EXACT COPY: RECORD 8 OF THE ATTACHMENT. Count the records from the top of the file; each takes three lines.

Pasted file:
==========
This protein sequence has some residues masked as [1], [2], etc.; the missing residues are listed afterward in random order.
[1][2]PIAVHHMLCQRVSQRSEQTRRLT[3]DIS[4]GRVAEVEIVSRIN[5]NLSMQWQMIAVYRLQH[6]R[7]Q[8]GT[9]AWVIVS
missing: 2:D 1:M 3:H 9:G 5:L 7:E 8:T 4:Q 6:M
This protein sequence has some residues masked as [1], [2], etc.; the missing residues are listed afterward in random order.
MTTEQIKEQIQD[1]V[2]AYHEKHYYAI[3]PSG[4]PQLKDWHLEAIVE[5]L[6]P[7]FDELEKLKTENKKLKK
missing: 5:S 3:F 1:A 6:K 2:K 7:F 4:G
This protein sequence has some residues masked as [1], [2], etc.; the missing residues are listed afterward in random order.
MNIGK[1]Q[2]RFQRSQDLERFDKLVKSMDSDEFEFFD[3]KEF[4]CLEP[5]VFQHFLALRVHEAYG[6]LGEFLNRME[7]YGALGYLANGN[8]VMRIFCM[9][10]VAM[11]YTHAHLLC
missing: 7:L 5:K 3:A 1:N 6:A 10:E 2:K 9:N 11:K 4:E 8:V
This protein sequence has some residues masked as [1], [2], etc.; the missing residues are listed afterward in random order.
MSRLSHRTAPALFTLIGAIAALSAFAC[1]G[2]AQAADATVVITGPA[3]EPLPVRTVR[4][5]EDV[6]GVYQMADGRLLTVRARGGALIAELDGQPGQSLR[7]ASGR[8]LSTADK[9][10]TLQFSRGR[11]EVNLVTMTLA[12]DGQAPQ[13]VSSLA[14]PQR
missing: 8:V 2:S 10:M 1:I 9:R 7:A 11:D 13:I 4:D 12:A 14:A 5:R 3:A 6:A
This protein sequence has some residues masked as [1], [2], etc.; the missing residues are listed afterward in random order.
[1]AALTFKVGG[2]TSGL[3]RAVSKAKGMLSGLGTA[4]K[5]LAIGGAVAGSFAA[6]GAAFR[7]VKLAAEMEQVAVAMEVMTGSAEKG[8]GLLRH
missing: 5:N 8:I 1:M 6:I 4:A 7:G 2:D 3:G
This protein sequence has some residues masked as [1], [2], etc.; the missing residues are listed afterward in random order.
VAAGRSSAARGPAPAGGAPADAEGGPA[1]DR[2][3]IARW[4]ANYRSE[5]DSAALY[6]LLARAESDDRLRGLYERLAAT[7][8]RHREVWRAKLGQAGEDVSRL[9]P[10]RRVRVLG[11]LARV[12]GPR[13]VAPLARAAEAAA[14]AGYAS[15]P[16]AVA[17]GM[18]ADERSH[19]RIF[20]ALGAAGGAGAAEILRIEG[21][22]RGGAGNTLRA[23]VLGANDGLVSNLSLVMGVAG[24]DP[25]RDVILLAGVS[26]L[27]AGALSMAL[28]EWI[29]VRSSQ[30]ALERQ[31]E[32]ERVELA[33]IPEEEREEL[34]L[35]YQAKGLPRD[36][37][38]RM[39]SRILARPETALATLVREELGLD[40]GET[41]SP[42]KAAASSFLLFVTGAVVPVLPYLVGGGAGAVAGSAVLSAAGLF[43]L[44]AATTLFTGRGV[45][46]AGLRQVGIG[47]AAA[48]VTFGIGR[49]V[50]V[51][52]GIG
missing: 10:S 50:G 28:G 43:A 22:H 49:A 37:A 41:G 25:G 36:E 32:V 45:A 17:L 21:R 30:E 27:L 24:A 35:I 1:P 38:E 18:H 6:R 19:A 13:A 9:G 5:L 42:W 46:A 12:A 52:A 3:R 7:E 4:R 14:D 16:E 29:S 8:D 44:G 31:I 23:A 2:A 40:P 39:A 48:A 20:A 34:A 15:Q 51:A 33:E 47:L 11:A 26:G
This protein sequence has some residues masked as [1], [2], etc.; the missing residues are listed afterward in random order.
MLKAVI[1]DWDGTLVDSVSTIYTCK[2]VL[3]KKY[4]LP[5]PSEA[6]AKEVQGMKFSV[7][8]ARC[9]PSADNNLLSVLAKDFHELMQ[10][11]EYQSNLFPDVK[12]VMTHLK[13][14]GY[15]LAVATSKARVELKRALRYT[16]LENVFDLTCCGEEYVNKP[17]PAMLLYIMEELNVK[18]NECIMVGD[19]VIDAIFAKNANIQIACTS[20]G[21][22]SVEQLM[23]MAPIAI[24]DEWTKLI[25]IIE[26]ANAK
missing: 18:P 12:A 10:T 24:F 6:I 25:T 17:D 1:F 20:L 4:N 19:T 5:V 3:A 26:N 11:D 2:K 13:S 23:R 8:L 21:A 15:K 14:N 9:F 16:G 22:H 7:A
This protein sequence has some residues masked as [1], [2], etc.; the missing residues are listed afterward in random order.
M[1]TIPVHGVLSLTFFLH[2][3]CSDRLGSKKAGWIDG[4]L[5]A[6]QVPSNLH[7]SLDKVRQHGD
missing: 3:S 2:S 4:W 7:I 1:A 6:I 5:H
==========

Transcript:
This protein sequence has some residues masked as [1], [2], etc.; the missing residues are listed afterward in random order.
M[1]TIPVHGVLSLTFFLH[2][3]CSDRLGSKKAGWIDG[4]L[5]A[6]QVPSNLH[7]SLDKVRQHGD
missing: 3:S 2:S 4:W 7:I 1:A 6:I 5:H